Sport-specific diet contribution to mental hygiene of chess player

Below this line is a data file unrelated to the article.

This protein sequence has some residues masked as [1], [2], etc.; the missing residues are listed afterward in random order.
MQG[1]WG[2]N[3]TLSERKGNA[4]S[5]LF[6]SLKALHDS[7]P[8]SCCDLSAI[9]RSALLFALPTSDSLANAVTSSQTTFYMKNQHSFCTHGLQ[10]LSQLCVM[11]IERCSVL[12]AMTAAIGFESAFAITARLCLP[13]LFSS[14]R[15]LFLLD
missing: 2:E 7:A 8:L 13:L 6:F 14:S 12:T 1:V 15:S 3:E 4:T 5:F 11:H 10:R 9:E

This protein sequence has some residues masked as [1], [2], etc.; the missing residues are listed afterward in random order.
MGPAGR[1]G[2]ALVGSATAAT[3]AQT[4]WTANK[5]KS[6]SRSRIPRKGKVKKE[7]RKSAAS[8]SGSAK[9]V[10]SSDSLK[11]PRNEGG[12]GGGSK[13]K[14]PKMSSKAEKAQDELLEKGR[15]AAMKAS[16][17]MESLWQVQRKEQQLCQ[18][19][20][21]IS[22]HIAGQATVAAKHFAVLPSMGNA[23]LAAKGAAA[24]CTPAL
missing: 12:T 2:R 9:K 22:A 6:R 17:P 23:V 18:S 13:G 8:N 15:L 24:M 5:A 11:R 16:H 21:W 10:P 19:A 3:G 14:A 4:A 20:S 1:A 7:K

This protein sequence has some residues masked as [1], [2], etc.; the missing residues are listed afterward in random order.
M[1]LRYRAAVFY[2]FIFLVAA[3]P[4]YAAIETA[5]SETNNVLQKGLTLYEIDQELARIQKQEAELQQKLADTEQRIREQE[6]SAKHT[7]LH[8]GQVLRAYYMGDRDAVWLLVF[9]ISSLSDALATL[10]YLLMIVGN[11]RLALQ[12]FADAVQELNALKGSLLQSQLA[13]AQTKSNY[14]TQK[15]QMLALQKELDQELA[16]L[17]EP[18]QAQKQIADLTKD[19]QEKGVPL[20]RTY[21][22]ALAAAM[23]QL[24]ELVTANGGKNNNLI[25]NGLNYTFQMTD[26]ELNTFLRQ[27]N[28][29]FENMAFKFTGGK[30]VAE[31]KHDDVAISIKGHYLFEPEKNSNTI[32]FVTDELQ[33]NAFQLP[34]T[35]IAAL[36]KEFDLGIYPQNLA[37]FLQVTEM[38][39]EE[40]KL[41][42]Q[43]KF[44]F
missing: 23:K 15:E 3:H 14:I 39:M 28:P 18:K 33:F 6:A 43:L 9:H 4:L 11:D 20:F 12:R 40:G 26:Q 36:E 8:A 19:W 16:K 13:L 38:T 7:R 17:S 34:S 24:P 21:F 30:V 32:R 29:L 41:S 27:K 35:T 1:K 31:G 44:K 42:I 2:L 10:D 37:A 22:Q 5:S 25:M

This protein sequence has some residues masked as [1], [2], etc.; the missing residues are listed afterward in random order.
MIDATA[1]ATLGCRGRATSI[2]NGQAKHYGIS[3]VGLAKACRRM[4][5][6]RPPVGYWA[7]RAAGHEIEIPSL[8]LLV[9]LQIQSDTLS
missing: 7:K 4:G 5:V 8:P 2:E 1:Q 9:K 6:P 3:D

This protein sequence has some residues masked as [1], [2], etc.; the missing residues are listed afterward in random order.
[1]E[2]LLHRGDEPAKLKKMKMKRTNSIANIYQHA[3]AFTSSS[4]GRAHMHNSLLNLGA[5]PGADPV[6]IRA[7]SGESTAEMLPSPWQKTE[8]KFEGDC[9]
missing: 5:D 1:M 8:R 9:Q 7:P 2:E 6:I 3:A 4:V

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The article considers the key nutritional provisions for highly-skilled chess players in the precompetitive training and competitive periods within a yearly meso-cycle and analyses the reasons for the growing demand for the major nutrients and microelements in the competitive period with the relevant loss compensation schemes applicable in the training period. The study data and analyses demonstrated that special diets and nutrition regimens help the highly-skilled chess players attain the required high standards of bodily functionality in the precompetitive and competitive periods. Individual failures of the highly-skilled chess players in maintaining the required day regimens and diets in a competitive period were found to be of potential detrimental effects on the competitive success rates and associated with mental/emotional disorders and fatigue that may stay for quite a long time upon completion of the competitions. To speed up the rehabilitation process in the precompetitive training and competitive periods within a yearly meso-cycle, chess players are recommended to prudently combine modest physical training with active recreation and take timely corrective actions in case of sleeping disorders. Comprehensive medical and biological test data (including the integrated blood biochemistry and lipid complex tests; density-metrics; colonoscopic and gastroscopic tests) were used to recommend, in some cases, the players to administer certain medicines from the lists of the Health Ministry of the RF including Tanakan, Essentiale Forte, Omega 3 Forte, Calcium-D3 Nikomed etc.